Flying from Sydney to Adelaide, all products and packaging onboard QF739 will either be reused, recycled or disposed of as compost. (Qantas/File)
The first-ever commercial flight to produce "zero waste" has taken to the skies on Wednesday, as part of a new initiative from the Australian airline Qantas to cut single-use plastics that end up in landfill.
Flying from Sydney to Adelaide, all products and packaging onboard QF739 will either be reused, recycled or disposed of as compost.
"In the process of carrying over 50 million people every year, Qantas and Jetstar currently produce an amount of waste equivalent to 80 fully-laden Boeing 747 jumbo jets," Qantas Domestic CEO Andrew David said.
"We want to give customers the same level of service they currently enjoy, but without the amount of waste that comes with it."
"This flight is about testing our products, refining the waste process and getting feedback from our customers," he added.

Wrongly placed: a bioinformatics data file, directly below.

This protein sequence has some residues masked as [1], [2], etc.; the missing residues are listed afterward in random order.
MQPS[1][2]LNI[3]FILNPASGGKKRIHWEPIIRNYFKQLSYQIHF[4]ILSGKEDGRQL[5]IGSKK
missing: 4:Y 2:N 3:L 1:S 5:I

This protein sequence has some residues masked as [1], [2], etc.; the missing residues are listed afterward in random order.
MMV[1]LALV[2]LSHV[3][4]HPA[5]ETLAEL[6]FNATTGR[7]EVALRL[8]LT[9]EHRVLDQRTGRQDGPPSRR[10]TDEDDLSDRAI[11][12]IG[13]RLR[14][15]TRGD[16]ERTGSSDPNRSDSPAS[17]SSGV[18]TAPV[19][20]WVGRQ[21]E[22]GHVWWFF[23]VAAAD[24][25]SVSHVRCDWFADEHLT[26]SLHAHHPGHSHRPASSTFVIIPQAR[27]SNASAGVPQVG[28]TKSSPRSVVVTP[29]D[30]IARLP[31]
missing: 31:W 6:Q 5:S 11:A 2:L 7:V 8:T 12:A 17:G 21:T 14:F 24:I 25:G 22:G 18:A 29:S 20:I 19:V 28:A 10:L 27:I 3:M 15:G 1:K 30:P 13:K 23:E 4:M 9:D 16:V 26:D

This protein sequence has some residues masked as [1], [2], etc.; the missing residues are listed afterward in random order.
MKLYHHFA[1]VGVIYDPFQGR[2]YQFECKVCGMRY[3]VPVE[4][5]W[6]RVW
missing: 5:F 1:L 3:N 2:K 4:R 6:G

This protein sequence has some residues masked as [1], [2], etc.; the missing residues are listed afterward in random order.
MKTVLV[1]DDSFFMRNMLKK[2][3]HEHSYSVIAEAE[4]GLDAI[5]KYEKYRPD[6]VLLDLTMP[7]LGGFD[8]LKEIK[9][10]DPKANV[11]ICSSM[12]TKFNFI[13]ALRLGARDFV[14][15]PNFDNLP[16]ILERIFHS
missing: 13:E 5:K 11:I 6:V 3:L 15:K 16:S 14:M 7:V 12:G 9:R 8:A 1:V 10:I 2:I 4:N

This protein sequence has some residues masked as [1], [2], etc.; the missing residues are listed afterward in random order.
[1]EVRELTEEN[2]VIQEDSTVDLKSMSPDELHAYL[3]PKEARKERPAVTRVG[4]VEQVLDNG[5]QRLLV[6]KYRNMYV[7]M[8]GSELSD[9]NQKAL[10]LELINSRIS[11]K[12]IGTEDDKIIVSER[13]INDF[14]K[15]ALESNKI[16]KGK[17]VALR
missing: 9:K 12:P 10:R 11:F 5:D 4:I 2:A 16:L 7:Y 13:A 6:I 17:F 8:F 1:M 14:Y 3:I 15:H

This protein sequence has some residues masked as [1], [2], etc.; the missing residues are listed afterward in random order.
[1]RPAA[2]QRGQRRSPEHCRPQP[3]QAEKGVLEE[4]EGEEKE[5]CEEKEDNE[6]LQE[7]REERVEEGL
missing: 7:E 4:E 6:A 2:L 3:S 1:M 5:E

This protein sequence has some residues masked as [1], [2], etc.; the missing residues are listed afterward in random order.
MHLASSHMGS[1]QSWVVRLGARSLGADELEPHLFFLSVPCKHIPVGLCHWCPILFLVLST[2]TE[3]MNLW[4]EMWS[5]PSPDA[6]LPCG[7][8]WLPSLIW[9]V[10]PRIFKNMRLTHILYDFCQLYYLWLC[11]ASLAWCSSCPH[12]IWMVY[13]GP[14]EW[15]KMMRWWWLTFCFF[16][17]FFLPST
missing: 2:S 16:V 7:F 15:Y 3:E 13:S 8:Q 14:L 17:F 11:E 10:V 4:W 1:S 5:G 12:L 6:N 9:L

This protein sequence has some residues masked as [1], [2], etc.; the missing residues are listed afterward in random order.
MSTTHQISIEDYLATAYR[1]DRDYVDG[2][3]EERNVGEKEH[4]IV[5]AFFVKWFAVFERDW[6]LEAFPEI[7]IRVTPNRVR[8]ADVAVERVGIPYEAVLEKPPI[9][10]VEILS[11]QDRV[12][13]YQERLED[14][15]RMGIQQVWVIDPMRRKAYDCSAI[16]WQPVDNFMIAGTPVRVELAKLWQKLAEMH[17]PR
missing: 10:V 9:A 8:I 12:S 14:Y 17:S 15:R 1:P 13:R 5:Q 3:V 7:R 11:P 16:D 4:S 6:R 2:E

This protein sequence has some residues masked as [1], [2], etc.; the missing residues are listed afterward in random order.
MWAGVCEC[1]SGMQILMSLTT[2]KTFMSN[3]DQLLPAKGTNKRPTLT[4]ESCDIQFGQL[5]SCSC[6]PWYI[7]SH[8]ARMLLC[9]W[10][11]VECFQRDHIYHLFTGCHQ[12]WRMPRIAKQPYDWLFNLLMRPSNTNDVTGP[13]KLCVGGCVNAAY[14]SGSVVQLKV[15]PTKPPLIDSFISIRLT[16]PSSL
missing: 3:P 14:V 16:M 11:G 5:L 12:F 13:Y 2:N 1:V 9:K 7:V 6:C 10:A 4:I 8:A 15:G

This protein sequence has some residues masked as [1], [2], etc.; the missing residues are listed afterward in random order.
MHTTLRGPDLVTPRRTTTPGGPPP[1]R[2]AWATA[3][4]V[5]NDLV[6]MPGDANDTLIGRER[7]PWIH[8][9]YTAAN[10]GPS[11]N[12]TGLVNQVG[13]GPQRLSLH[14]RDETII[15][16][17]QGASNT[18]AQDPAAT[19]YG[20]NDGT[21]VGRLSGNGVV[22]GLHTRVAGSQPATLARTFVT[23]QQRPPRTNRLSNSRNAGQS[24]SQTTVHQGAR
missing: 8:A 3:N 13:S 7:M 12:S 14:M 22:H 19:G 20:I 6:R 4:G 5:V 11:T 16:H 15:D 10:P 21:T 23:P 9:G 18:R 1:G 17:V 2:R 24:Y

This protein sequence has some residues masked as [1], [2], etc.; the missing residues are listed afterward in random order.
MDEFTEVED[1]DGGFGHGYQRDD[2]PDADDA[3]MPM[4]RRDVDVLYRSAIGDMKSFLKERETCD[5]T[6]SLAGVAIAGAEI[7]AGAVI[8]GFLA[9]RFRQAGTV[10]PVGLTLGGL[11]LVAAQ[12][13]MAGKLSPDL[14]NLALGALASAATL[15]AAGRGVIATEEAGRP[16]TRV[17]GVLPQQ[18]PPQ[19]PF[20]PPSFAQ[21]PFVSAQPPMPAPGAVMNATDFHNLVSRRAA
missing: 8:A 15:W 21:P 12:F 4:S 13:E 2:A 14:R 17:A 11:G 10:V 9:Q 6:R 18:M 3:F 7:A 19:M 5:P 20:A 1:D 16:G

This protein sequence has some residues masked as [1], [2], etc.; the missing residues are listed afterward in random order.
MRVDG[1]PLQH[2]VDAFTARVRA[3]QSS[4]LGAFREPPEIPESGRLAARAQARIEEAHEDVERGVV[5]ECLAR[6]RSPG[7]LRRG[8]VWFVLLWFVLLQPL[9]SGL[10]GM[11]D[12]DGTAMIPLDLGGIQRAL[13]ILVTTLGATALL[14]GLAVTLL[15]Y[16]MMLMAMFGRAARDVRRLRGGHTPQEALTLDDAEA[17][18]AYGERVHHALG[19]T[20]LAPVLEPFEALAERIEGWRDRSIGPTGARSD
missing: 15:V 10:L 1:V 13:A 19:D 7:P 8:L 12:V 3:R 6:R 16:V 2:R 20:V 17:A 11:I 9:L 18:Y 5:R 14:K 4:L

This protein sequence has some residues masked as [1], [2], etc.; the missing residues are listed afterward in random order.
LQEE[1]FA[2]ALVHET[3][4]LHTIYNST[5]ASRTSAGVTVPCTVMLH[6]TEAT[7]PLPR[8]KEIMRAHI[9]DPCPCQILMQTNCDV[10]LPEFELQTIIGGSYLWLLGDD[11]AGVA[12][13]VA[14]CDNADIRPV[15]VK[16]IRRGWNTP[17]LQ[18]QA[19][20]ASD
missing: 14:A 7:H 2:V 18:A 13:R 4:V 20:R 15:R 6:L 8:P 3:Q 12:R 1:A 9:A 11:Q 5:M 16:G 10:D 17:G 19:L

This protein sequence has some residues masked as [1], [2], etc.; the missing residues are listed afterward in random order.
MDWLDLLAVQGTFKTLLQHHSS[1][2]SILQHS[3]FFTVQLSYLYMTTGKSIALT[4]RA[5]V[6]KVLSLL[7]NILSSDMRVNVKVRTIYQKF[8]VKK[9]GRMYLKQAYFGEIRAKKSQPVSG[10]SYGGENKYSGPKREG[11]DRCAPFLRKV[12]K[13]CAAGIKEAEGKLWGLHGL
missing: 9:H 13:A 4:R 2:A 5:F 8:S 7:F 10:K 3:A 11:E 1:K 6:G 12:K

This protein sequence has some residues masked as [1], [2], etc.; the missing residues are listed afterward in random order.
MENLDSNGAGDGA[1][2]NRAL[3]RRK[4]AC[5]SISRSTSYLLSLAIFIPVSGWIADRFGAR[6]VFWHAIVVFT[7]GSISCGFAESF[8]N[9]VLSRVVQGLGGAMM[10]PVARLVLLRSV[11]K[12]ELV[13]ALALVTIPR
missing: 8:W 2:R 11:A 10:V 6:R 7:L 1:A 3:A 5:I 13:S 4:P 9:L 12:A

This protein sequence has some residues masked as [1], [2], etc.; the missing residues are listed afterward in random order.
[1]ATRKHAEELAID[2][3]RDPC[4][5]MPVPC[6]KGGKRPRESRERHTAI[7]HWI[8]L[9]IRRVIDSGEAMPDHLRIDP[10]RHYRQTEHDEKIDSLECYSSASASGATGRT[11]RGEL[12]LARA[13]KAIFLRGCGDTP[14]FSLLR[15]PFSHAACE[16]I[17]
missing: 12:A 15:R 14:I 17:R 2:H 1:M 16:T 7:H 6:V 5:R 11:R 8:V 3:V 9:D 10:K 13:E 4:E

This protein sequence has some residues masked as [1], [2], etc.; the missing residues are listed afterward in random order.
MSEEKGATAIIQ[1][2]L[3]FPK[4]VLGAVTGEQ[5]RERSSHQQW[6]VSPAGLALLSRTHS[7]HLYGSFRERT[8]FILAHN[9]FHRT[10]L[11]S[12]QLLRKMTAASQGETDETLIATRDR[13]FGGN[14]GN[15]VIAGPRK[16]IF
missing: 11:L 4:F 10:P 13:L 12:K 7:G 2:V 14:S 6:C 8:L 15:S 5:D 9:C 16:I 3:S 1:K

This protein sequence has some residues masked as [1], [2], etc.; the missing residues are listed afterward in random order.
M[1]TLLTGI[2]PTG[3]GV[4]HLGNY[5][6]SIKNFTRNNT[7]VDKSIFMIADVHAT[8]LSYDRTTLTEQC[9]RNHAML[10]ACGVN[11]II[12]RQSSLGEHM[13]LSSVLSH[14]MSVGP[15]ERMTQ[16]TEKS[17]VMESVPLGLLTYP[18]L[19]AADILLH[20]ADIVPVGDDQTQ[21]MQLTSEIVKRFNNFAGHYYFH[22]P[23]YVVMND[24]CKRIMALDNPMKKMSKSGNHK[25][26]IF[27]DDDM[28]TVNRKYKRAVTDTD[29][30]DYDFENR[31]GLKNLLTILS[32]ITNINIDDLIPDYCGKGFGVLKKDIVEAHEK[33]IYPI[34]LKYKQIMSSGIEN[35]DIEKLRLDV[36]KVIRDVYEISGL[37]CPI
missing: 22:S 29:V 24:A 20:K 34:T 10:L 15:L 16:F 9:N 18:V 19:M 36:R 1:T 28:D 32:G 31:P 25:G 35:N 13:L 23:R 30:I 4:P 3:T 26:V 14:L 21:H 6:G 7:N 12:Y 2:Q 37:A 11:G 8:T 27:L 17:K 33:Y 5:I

As well as all-digital boarding passes and electronic bag tags, around 1000 single-use plastic items were swapped for more environmentally friendly alternatives.
With meal containers made from sugar cane and cutlery constructed from crop starch, David explained the new sustainable solutions will save around 34 kg of waste per flight, equating to 150 tons per year on the Sydney to Adelaide route.
Set to roll out the initiative on other routes, Qantas said its goal is to eliminate 100 million single use plastic items every year by the end of 2020 by replacing 45 million plastic cups, 30 million cutlery sets, 21 million coffee cups and 4 million headrest covers with sustainable substitutes.
From 2019, the airline will also offer customers frequent flyer points for participating in their carbon offset scheme.